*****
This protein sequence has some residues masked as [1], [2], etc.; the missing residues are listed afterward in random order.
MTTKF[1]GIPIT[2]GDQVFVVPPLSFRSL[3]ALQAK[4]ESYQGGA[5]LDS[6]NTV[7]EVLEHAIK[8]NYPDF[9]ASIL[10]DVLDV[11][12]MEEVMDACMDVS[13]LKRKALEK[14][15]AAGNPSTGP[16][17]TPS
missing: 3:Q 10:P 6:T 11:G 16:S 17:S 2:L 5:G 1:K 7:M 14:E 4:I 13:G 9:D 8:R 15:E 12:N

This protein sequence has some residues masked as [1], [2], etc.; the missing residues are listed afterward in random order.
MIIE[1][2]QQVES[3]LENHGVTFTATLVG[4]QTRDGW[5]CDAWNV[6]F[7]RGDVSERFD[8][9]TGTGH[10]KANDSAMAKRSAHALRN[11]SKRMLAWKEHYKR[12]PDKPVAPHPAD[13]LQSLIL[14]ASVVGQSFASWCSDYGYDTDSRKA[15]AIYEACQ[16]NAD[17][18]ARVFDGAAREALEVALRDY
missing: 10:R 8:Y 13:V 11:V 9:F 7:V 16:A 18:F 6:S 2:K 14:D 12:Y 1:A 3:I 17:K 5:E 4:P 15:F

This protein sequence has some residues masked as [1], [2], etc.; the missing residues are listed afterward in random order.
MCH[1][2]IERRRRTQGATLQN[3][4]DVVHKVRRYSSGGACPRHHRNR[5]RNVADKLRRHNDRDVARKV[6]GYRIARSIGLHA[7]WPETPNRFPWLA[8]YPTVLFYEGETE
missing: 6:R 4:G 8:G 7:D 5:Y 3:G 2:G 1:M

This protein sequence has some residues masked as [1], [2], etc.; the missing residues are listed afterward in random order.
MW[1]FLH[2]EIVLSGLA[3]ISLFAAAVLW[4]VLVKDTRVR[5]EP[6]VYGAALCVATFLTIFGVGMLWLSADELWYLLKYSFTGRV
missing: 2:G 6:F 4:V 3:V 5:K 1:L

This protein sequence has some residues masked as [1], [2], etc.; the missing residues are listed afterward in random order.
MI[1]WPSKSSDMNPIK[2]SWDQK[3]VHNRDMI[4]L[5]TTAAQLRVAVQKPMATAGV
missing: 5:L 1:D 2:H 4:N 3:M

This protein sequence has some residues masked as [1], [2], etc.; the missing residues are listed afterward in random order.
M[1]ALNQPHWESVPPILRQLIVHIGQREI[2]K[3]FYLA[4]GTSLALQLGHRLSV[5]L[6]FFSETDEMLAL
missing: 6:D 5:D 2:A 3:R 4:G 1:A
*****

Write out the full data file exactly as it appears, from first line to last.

This protein sequence has some residues masked as [1], [2], etc.; the missing residues are listed afterward in random order.
MTTKF[1]GIPIT[2]GDQVFVVPPLSFRSL[3]ALQAK[4]ESYQGGA[5]LDS[6]NTV[7]EVLEHAIK[8]NYPDF[9]ASIL[10]DVLDV[11][12]MEEVMDACMDVS[13]LKRKALEK[14][15]AAGNPSTGP[16][17]TPS
missing: 3:Q 10:P 6:T 11:G 16:S 17:S 2:L 5:G 1:K 7:M 14:E 4:I 13:G 9:D 8:R 15:E 12:N

This protein sequence has some residues masked as [1], [2], etc.; the missing residues are listed afterward in random order.
MIIE[1][2]QQVES[3]LENHGVTFTATLVG[4]QTRDGW[5]CDAWNV[6]F[7]RGDVSERFD[8][9]TGTGH[10]KANDSAMAKRSAHALRN[11]SKRMLAWKEHYKR[12]PDKPVAPHPAD[13]LQSLIL[14]ASVVGQSFASWCSDYGYDTDSRKA[15]AIYEACQ[16]NAD[17][18]ARVFDGAAREALEVALRDY
missing: 10:R 8:Y 13:V 11:V 9:F 7:V 16:A 18:F 6:S 2:K 14:D 12:Y 1:A 3:I 17:K 5:E 4:P 15:F

This protein sequence has some residues masked as [1], [2], etc.; the missing residues are listed afterward in random order.
MCH[1][2]IERRRRTQGATLQN[3][4]DVVHKVRRYSSGGACPRHHRNR[5]RNVADKLRRHNDRDVARKV[6]GYRIARSIGLHA[7]WPETPNRFPWLA[8]YPTVLFYEGETE
missing: 6:R 4:G 8:G 7:D 5:Y 3:G 2:G 1:M

This protein sequence has some residues masked as [1], [2], etc.; the missing residues are listed afterward in random order.
MW[1]FLH[2]EIVLSGLA[3]ISLFAAAVLW[4]VLVKDTRVR[5]EP[6]VYGAALCVATFLTIFGVGMLWLSADELWYLLKYSFTGRV
missing: 2:G 6:F 4:V 3:V 5:K 1:L

This protein sequence has some residues masked as [1], [2], etc.; the missing residues are listed afterward in random order.
MI[1]WPSKSSDMNPIK[2]SWDQK[3]VHNRDMI[4]L[5]TTAAQLRVAVQKPMATAGV
missing: 5:L 1:D 2:H 4:N 3:M

This protein sequence has some residues masked as [1], [2], etc.; the missing residues are listed afterward in random order.
M[1]ALNQPHWESVPPILRQLIVHIGQREI[2]K[3]FYLA[4]GTSLALQLGHRLSV[5]L[6]FFSETDEMLAL
missing: 6:D 5:D 2:A 3:R 4:G 1:A